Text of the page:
Next was Paris in April, a race I was already signed up for. It is hard to take time off when you are so excited, so I jumped back into marathon training quite quickly. As usual I started with some speed, but by January I was already doing marathon specific work. Doing some hard 22-milers early on, I felt stronger than ever. I introduced new workouts and became very picky about accuracy so I would measure and remeasure courses, and do a lot of marathon pace work on the track. My 70+ mile week became 80+ mile week, peaking right above 90. Four weeks out of Paris, I had a moment of inconsistent when I tried to overdo it by racing a half-marathon the week after running a marathon as an easy aided long run (One City Marathon). This resulted in overworked strained calves that forced me to take a week off, three weeks out of my goal marathon. I made it to the starting line feeling okay, goal was to run to my potential, which I hoped would mean falling under 2:46. Another tough marathon, never feeling horrible, but never feeling great. I struggled quite early, around 25k as I recall.
I crossed the finish mat in 13th place in 2:48:29, and 3rd French female athlete. I was happy with the result not so much because of the time, but because I never gave up, and even as the splits were slower than what I wanted them to be, I fought for every bit to the best of my abilities, as if every mile was the last one. Looking back at it, that should always be the A goal.
So here I was, excited again. Still undecided about my Fall marathon plans, I began by working on speed for a few months and did not start marathon specific work until late August. I have tried many new things this time around, such as logging more volume with double runs, which turned out to be a mistake that gave me quite a few set backs. When “Marathon Season” came around, I was excited to start the core of my training; that meant focusing on two strong workouts a week. But things did not come so easily this time around. The lack of physical and mental rest after my previous marathon cycles hit me hard. The struggle began by not performing well on my workout days, continued by having every run feel hard, and got me my first official DNF. I felt mentally defeated and physically exhausted. I threw my training plan out the window, it was time to re-evaluate. As much as I wanted to believe the problem came from my body that felt overworked, the real issue was hidden in my mind. I had lost that positivity, that grind, that desire to push myself to my limits, that ability to suffer and get things done. Expectations were much higher, and pressure got to me. So I focused on getting my positivity back, stood strong with only 6 weeks until my pro debut at the NYC Marathon.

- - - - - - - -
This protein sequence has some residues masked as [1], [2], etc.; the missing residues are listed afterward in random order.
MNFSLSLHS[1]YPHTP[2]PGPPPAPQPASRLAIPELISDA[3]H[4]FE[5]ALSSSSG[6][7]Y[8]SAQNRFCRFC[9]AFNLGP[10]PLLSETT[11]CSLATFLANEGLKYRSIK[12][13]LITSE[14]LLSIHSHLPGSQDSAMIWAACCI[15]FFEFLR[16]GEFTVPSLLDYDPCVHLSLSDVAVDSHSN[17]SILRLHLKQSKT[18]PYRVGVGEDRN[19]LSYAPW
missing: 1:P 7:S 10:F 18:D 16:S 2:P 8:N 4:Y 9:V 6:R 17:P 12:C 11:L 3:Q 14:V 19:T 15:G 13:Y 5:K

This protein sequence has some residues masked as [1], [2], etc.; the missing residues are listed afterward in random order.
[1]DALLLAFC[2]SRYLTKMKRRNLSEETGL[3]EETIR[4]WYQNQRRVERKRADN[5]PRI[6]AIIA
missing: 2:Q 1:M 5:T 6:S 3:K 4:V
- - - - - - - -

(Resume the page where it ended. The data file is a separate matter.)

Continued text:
Every race is different in just about every way possible. I am sure the 2017 New York City Marathon will not disappoint me in this manner. I thought of withdrawing many times, but on November 5th, you will see me hidden behind some of the best marathoners in the world and history of the sport lining up for a race of their own. I will be ready to give it all I have physically and mentally before putting my legs up for a while.